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TEPCO bungles it again in dealing with Fukushima tainted water

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Rows of tanks store water contaminated by radioactive materials at the Fukushima No. 1 nuclear power plant
 
October 9, 2018
Disturbing new revelations about increasing amounts of radioactive water at the Fukushima No. 1 nuclear power plant have undoubtedly further darkened the already dim prospects for solving this tricky and complicated challenge.
Tokyo Electric Power Co. (TEPCO), the operator of the nuclear plant destroyed by the 2011 earthquake and tsunami disaster, has said the filtering system to decontaminate the polluted water, known as ALPS (advanced liquid processing system), has failed to remove such radioactive elements as strontium 90 and radioactive iodine.
On Sept. 28, the utility acknowledged that about 80 percent of the water in storage tanks for ALPS-treated water on the plant premises exceeded government standards for radioactive materials.
TEPCO previously claimed that the ALPS system could remove all radioactive elements except for tritium, a mildly radioactive isotope of hydrogen.
But the fact is that of the 890,000 tons of water treated by the ALPS system and stored in the tanks, about 750,000 tons contain higher concentrations of radioactive materials than levels permitted by the safety regulations for release into the ocean.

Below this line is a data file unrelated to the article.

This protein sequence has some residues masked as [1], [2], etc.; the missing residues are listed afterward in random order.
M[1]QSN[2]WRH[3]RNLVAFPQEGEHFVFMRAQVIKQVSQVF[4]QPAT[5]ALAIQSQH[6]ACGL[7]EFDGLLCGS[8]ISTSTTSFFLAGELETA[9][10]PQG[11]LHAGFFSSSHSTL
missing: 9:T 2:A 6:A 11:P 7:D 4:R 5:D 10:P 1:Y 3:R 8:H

In 65,000 tons of treated water, the levels of strontium 90 are more than 100 times the safety standards, according to TEPCO. The levels are as high as 20,000 times the standards in some tanks.
In explaining the reasons for this failure, TEPCO pointed to problems with the ALPS system shortly after it was first installed. The utility also reduced the frequency of the replacement of absorbents for removing radioactive materials to keep the system running as long as possible.
The company had long known these facts, but was less than eager to share them with the public.
TEPCO says it has disclosed the data on its website. But it is virtually impossible for an uninformed third-party information seeker to detect such problems in the massive reams of data.
The company deserves to be criticized for having deliberately concealed these inconvenient facts.
The utility reported the facts to an industry ministry subcommittee dealing with the problem of radioactive water and apologized. It appears that the company is not yet fully aware of its responsibility to solve this problem as the operator of the plant where an unprecedented nuclear accident occurred.
The ministry, for its part, should be held accountable for its failure to ensure appropriate disclosure of the information by TEPCO. The subcommittee should be faulted for concentrating its attention almost exclusively on tritium.
Tackling this formidable challenge requires debate from a broad perspective based on diverse information.
This point has been underscored afresh by the latest revelations.
The consequent radical changes in the basic assumptions concerning the problem of radioactive water have brought the process of figuring out a workable way to deal with the challenge back to square one.
TEPCO plans to treat the contaminated water with the ALPS system again to lower the levels of radioactive materials below the safety standards.